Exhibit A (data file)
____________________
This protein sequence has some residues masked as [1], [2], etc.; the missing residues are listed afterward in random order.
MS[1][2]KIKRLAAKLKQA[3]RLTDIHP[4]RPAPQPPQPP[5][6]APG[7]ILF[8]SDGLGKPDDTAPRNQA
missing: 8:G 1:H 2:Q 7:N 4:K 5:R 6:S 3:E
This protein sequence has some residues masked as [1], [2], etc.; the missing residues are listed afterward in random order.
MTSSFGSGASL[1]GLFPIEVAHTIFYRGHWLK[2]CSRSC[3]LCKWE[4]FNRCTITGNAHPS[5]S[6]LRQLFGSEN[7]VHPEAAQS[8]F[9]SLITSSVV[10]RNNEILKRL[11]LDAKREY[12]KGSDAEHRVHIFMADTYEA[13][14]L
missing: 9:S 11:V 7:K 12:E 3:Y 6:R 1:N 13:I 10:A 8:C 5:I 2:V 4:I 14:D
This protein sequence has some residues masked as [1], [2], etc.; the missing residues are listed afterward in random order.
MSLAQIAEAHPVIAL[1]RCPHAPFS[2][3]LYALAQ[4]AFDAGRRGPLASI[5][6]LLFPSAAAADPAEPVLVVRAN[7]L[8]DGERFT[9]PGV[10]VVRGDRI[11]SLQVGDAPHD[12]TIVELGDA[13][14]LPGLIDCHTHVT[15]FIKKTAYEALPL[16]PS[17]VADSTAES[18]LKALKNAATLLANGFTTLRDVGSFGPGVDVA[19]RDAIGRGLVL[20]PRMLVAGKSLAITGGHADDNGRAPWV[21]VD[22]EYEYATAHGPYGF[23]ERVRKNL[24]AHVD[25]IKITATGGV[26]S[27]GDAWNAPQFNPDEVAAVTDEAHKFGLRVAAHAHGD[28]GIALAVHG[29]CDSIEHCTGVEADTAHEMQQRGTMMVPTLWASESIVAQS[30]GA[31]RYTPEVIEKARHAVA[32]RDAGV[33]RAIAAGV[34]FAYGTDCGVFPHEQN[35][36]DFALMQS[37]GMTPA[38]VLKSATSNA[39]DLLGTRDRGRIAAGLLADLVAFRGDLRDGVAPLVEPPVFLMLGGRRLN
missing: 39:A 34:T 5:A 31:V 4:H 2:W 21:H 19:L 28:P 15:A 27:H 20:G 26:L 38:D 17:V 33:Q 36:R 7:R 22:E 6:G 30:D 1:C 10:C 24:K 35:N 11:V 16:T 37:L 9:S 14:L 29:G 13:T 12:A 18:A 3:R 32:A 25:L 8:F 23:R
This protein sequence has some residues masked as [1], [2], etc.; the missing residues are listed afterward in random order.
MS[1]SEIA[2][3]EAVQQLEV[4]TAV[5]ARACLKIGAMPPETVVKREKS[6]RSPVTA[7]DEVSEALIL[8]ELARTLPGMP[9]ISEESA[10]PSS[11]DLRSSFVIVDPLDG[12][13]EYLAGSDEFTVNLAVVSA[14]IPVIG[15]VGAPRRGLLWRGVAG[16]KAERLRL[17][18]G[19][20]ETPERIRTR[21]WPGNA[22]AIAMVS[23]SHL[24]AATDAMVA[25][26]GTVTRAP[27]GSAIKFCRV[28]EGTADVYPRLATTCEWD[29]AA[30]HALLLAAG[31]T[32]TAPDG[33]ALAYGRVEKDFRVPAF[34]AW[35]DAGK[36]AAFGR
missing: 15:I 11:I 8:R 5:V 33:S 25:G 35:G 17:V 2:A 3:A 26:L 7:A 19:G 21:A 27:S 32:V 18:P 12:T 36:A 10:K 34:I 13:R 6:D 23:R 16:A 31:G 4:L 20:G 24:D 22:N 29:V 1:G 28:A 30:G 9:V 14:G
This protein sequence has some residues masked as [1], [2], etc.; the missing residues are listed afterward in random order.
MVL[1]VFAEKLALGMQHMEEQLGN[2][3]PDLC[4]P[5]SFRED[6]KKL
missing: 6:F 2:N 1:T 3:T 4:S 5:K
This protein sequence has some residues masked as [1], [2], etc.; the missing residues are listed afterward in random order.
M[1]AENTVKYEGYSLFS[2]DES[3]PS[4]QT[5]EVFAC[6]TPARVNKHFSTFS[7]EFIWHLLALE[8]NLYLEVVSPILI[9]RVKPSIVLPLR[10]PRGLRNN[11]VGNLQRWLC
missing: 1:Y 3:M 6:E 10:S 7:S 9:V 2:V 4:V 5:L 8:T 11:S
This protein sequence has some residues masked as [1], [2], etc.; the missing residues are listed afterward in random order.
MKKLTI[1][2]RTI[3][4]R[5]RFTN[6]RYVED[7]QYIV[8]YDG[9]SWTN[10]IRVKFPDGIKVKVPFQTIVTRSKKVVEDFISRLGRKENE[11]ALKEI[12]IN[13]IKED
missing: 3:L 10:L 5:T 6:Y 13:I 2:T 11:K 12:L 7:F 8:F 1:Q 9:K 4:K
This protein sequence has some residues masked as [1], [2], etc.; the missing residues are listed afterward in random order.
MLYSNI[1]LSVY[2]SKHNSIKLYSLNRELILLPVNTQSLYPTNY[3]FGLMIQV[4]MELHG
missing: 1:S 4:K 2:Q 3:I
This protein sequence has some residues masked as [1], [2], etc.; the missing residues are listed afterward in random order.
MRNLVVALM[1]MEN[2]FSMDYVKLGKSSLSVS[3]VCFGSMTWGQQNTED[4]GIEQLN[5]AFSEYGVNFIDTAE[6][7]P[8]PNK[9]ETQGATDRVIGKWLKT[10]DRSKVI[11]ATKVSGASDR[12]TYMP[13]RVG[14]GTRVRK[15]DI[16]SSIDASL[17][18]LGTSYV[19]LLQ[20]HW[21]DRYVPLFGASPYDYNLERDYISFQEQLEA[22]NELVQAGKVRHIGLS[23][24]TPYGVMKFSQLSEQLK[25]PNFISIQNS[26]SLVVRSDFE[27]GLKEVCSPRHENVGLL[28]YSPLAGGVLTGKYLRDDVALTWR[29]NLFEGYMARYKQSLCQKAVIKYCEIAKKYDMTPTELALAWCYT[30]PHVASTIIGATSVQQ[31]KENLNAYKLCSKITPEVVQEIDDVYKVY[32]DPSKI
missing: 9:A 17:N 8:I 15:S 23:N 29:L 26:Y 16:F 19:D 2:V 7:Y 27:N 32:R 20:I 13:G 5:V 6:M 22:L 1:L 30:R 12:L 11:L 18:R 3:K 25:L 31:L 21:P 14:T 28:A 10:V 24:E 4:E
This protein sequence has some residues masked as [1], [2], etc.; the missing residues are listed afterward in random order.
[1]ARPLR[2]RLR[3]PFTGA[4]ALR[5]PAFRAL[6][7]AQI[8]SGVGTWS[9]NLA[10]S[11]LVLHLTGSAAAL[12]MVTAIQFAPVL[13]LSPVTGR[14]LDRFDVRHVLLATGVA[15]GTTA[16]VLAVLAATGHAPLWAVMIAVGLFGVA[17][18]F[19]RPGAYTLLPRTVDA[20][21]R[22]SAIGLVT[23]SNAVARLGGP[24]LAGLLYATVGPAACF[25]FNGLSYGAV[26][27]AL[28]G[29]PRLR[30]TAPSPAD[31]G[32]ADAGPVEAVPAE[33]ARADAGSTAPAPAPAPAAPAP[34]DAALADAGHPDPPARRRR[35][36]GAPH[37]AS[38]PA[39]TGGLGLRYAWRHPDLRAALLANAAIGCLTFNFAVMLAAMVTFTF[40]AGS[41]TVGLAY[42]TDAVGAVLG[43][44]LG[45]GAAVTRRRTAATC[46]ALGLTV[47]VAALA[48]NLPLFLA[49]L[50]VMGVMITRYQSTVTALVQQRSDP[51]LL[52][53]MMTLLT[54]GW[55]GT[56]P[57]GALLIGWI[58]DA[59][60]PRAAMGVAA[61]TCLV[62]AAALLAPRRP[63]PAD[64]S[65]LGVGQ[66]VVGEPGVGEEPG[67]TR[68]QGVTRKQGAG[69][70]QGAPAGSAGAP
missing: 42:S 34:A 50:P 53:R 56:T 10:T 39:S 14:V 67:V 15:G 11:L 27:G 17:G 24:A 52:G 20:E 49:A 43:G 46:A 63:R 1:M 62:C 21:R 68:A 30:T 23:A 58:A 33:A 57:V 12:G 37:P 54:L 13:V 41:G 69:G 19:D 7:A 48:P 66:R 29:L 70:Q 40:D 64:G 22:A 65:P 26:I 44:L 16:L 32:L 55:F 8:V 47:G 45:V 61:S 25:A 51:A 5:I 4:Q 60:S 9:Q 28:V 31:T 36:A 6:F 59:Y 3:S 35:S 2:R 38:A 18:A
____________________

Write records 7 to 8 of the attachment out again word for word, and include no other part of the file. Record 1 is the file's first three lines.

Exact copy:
This protein sequence has some residues masked as [1], [2], etc.; the missing residues are listed afterward in random order.
MKKLTI[1][2]RTI[3][4]R[5]RFTN[6]RYVED[7]QYIV[8]YDG[9]SWTN[10]IRVKFPDGIKVKVPFQTIVTRSKKVVEDFISRLGRKENE[11]ALKEI[12]IN[13]IKED
missing: 3:L 10:L 5:T 6:Y 13:I 2:T 11:K 12:L 7:F 8:F 1:Q 9:K 4:K
This protein sequence has some residues masked as [1], [2], etc.; the missing residues are listed afterward in random order.
MLYSNI[1]LSVY[2]SKHNSIKLYSLNRELILLPVNTQSLYPTNY[3]FGLMIQV[4]MELHG
missing: 1:S 4:K 2:Q 3:I